[4] Block, Eric. Garlic and Other Alliums: The Lore and the Science. 2010. The Royal Society of Chemistry.

[5] Ried K, Frank OR, Stocks NP, Fakler P, Sullivan T. Effect of garlic on blood pressure: a systematic review and meta-analysis. BMC Cardiovascular Disorders. 2008 Jun 16; 8:13. Epub 2008 Jun 16.

6] Asian Ginseng. National Center for Complementary and Alternative Medicine (NCCAM). http://nccam.nih.gov/health/asianginseng/ataglance.htm

[7] K.P. Prabhakaran Nair. Agronomy and Economy of Black Pepper and Cardamom: The “King” and “Queen” of Spices. Elsevier Inc. 2011.

[8] Verma SK, Jain V, Katewa SS. Blood pressure lowering, fibrinolysis enhancing and antioxidant activities of cardamom (Elettaria cardamomum). Indian Journal of Biochemistry and Biophysics. 2009 Dec;46(6):503-6.

[9] Maitake. Drug Information Online. http://www.drugs.com/npp/maitake.html

[10] Kabir Y , Kimura S . Dietary mushrooms reduce blood pressure in spontaneously hypertensive rats (SHR) . J Nutr Sci Vitaminol . http://www.ncbi.nlm.nih.gov/pubmed/2738717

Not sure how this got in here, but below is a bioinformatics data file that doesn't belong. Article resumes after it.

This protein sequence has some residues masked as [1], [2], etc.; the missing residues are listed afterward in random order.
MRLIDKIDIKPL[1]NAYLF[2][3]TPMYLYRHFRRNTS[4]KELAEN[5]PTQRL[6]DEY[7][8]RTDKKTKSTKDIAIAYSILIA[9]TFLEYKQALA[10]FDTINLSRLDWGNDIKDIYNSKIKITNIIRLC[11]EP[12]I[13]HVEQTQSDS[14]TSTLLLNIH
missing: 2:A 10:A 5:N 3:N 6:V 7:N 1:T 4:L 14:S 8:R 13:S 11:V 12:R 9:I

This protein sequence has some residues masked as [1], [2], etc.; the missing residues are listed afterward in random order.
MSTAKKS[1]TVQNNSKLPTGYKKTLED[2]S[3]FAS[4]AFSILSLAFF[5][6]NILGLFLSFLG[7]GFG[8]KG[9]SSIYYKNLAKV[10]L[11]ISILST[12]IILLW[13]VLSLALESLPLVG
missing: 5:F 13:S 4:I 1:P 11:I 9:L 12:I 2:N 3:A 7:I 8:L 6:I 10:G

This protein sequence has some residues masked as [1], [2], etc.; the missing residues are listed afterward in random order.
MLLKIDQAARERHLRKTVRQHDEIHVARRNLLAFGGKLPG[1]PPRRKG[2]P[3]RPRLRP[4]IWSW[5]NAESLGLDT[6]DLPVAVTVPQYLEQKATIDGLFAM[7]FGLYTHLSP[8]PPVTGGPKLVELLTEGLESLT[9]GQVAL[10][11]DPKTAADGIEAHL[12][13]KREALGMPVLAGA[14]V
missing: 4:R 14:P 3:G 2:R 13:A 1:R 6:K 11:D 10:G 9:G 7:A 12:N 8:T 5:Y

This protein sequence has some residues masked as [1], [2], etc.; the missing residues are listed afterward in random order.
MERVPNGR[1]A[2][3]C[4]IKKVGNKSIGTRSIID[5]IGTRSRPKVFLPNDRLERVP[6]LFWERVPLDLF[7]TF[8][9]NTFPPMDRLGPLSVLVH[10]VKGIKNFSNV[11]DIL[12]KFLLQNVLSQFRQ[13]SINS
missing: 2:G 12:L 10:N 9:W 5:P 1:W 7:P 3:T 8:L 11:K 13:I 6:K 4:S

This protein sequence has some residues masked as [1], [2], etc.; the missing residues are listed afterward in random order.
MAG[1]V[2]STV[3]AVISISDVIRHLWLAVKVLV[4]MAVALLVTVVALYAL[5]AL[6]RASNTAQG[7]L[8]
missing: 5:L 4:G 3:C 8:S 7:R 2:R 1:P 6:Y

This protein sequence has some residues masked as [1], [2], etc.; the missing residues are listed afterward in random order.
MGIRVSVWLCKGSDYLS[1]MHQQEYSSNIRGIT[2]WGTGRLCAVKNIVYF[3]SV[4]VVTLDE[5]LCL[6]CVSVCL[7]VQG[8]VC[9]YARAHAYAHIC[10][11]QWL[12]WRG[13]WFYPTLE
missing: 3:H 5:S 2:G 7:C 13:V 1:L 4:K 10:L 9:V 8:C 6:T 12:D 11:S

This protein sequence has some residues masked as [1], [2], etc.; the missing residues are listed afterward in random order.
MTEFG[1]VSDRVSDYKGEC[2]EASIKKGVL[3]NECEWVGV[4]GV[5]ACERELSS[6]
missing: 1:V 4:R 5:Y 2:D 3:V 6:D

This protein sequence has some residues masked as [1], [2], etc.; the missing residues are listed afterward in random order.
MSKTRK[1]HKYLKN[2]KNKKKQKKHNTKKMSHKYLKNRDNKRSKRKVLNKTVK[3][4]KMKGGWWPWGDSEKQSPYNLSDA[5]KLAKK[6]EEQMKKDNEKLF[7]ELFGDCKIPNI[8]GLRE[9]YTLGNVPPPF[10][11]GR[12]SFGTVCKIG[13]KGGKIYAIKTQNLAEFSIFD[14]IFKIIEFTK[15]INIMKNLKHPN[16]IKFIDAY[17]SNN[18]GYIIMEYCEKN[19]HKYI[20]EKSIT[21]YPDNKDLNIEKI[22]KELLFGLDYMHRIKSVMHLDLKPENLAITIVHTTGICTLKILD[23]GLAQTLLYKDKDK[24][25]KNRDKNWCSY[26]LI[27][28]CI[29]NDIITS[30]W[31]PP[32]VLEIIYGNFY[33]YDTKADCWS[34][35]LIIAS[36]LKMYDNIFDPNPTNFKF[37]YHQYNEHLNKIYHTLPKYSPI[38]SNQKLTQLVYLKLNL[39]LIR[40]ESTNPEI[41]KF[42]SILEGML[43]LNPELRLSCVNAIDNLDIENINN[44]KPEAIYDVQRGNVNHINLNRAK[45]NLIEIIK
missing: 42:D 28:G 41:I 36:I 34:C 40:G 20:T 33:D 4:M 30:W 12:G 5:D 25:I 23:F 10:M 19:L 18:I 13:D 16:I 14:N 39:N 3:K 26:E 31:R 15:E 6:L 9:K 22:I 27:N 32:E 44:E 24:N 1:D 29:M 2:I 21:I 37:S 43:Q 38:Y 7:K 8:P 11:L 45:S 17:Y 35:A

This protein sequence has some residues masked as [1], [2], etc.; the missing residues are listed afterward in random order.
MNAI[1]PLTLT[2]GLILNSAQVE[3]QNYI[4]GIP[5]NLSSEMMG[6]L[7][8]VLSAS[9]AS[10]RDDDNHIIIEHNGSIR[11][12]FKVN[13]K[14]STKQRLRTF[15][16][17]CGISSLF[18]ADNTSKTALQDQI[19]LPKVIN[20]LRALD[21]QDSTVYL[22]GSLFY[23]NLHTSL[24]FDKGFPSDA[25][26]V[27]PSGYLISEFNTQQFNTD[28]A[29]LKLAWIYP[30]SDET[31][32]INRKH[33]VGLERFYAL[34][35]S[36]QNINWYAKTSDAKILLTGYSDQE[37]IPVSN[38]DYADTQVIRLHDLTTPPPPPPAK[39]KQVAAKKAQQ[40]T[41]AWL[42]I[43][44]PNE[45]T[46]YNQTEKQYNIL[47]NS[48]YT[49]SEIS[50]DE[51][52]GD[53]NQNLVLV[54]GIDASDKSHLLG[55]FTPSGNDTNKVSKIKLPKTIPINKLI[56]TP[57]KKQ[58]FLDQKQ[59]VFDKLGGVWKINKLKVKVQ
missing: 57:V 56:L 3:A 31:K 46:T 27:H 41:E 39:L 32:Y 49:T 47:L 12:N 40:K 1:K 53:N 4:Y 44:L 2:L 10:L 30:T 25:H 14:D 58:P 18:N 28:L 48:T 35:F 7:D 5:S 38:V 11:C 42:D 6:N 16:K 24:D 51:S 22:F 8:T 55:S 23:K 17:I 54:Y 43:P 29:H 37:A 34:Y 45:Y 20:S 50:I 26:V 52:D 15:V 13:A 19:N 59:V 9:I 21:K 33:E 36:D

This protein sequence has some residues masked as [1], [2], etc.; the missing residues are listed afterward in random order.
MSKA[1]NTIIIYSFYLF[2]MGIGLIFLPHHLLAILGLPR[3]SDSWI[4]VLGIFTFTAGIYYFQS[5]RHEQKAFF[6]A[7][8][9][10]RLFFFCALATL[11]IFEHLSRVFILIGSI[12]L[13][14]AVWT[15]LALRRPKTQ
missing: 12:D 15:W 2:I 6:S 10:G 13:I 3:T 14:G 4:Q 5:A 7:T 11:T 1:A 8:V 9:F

[11] Preuss HG, Echard B, Bagchi D, Perricone NV. Maitake Mushroom Extracts Ameliorate Progressive Hypertension and Other Chronic Metabolic Perturbations in Aging Female Rats. Int J Med Sci 2010; 7(4):169-180. http://www.medsci.org/v07p0169.htm

[12] Engelhard YN, Gazer B, Paran E. Natural antioxidants from tomato extract reduce blood pressure in patients with grade-1 hypertension: a double-blind, placebo-controlled pilot study. American Heart Journal. 2006 Jan;151(1):100. http://www.ncbi.nlm.nih.gov/pubmed/16368299

[13] http://www.naturalnews.com/022987_blood_pressure_onions.html

[14] http://www.naturalnews.com/035689_medicinal_herbs_spices_blood_pressure.html

[15] http://www.freshplaza.com/news_detail.asp?id=18522

[16] http://www.livestrong.com/article/506145-fresh-carrot-juice-to-lower-blood-pressure/

[17] http://www.healthonlinezine.info/20-foods-that-reduce-high-blood-pressure-hypertension-diet.html

[18] http://www.ncbi.nlm.nih.gov/pmc/articles/PMC3210006/

[19] http://www.ncbi.nlm.nih.gov/pmc/articles/PMC3210006/

[20] http://www.livestrong.com/article/297975-the-effects-of-ginger-on-high-blood-pressure/

[21] http://www.ncbi.nlm.nih.gov/pmc/articles/PMC3210006/

[22] http://www.theheart.org/article/1470929.do

[23] http://www.livestrong.com/article/425875-can-flax-seed-lower-high-blood-pressure/

Article researched and created by Kelsey Wambold, © herbs-info.com 2013

Privacy Policy | About